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Despite it being such an important topic, as a nation we are still fairly reserved when it comes to talking about contraception. However, YourGP’s Dr Cathrow is here to break down those barriers, talk openly about all available options, and delve into the pros and cons of each method. Read on to discover how you can be sure you’re using the right one for you.
Hormonal versus non-hormonal contraception
Contraception can be split in to two types – hormonal and non-hormonal. In the UK, the hormonal types are most commonly prescribed – this includes the pill (combined and progestogen only), the implant, the injection and the Mirena coil. Another hormonal coil called Jaydess is also available but doesn’t last as long as the Mirena. There is also an option for a hormonal vaginal ring, and hormonal contraceptive patches. Non-hormonal contraceptives include condoms, the copper coil, and the diaphragm.
Making the right choice for you
When choosing a form of contraception, it is important to consider five important questions:
Give it some time
It can take time to find the right contraceptive for you, but with a thorough consultation and discussion around pros and cons of a certain product, a list of options can be drawn up and discussed. Most of the time, contraceptives suit an individual if there has been a thorough discussion surrounding past history and current wishes.
We will usually recommend using a particular contraceptive for at least 3 months to gain a full insight into how the method is suiting you. If things are going well, we suggest carrying on. If things are not going so well, we can recommend alternatives.
Why the coil is such a popular choice
The coil is a ‘fit and forget’ method of contraception. The copper coil tops the list – with some lasting up to 10 years! Mirena is excellent as it can also help with problematic periods and, for many women, it will cause periods to stop altogether. In women over 45, Mirena can be left in place until the age of 55 if there is no bleeding.
The Jaydess is a slightly smaller progestogen only coil that is particularly useful in teenagers and those who have not had a baby by vaginal delivery.
Everything you need to know about a coil fitting
A coil fitting appointment takes about half an hour from start to finish – this includes a pre-procedure consultation, the fitting itself, and any aftercare. The actual insertion of a coil usually takes a maximum of just 5 minutes.
Throughout the actual fitting, we guide you through the whole procedure and we do our best to make you as comfortable as possible. After a quick vaginal examination to check the tilt of the womb and location of the cervix, a speculum is passed into the vagina so that we can get a clear view of the cervix. This is very similar to getting a smear taken. Once this is in place, the cervix is stabilised and the length of the womb (uterus) is measured using a straw-like instrument called a sound. After a measurement is taken, the coil is set to the right size and is inserted through the cervix. Once in place, the coil strings are cut so that they remain within the vagina.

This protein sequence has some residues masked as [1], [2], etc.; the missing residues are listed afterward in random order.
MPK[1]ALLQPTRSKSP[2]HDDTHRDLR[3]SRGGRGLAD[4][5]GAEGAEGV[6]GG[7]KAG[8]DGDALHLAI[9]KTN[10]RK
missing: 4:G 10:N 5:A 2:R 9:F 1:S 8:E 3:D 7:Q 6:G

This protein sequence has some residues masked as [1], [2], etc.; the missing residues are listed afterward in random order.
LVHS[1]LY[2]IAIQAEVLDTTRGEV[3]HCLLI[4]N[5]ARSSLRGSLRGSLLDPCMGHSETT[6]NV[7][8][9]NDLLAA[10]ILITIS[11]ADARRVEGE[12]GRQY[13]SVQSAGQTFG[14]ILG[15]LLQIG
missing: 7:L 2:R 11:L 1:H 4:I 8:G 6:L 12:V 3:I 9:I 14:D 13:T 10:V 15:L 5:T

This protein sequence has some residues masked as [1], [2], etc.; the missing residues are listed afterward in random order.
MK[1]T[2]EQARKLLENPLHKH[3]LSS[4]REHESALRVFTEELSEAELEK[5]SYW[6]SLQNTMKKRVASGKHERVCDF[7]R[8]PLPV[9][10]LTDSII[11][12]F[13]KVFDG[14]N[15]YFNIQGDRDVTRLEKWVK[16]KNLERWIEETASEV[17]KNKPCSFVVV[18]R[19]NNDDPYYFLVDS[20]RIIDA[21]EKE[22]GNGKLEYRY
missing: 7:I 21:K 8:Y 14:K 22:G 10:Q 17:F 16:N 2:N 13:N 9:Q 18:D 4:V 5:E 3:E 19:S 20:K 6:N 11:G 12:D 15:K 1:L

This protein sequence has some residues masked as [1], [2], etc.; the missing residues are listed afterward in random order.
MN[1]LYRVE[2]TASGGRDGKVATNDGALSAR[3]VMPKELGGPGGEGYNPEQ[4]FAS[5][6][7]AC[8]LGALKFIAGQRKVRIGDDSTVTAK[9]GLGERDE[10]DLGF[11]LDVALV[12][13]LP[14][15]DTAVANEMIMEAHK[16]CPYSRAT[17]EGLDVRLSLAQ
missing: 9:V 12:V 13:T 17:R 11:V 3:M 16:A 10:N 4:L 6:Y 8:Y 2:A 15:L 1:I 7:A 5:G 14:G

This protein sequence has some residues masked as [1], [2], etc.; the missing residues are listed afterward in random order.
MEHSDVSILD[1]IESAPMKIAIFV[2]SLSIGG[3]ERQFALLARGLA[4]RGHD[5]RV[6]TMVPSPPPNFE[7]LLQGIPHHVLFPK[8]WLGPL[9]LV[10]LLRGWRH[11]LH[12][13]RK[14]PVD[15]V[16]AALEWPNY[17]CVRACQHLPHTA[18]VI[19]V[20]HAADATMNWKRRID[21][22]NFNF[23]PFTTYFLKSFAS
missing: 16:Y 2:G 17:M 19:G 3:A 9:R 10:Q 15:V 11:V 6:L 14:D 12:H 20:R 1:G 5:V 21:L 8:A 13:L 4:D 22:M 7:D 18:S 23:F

For most women, getting a coil fitted is not particularly uncomfortable, but you may experience some period-type cramping. It can help to take some over-the-counter painkillers half an hour before the appointment. It is common to have some mild cramping and spotting for up to 24hrs after insertion, but this usually settles quickly. You will be offered a coil check at 6 weeks where we can look to check the strings, but you can do this yourself by feeling for them if you prefer.
Side effects to be aware of
The copper coil does have the potential to make periods heavier, so it may not be the best option if you have heavy periods already. On the other hand, the hormonal coils usually make periods lighter or even non-existent. The hormone delivered from these coils is considered ‘localised’ and most women do not experience any side effects. However, some women do experience some side effects that are usually associated with PMS. It’s always best to speak to your healthcare provider if you have any questions about side effects.
There is no one-size-fits-all
The coil can be used by most women and is an excellent choice if you are looking for a long-acting, safe and reliable contraceptive. But remember, you should also always seek to protect yourself against STIs, which the coil does not.
Some women who have had surgery to the cervix, including laser surgery (LLETZ and biopsy), can sometimes find that inserting a coil is more difficult – this can be due to narrowing of the cervical opening due to scar tissue. Some women with large fibroids low down in the womb may also find insertion more difficult.
But remember, these are all issues to discuss with your healthcare provider so that you can be sure your chosen method of contraception is the right one for you.
The doctor will see you now…
Dr Cathrow is available to discuss your personal contraception options and advise which method will suit you best. To book your appointment, just email firstname.lastname@example.org or call us on 0131 225 5656.
I’d like to thank everyone for their friendly professional attitudes and service. It made what was an anxious time for me much easier to cope with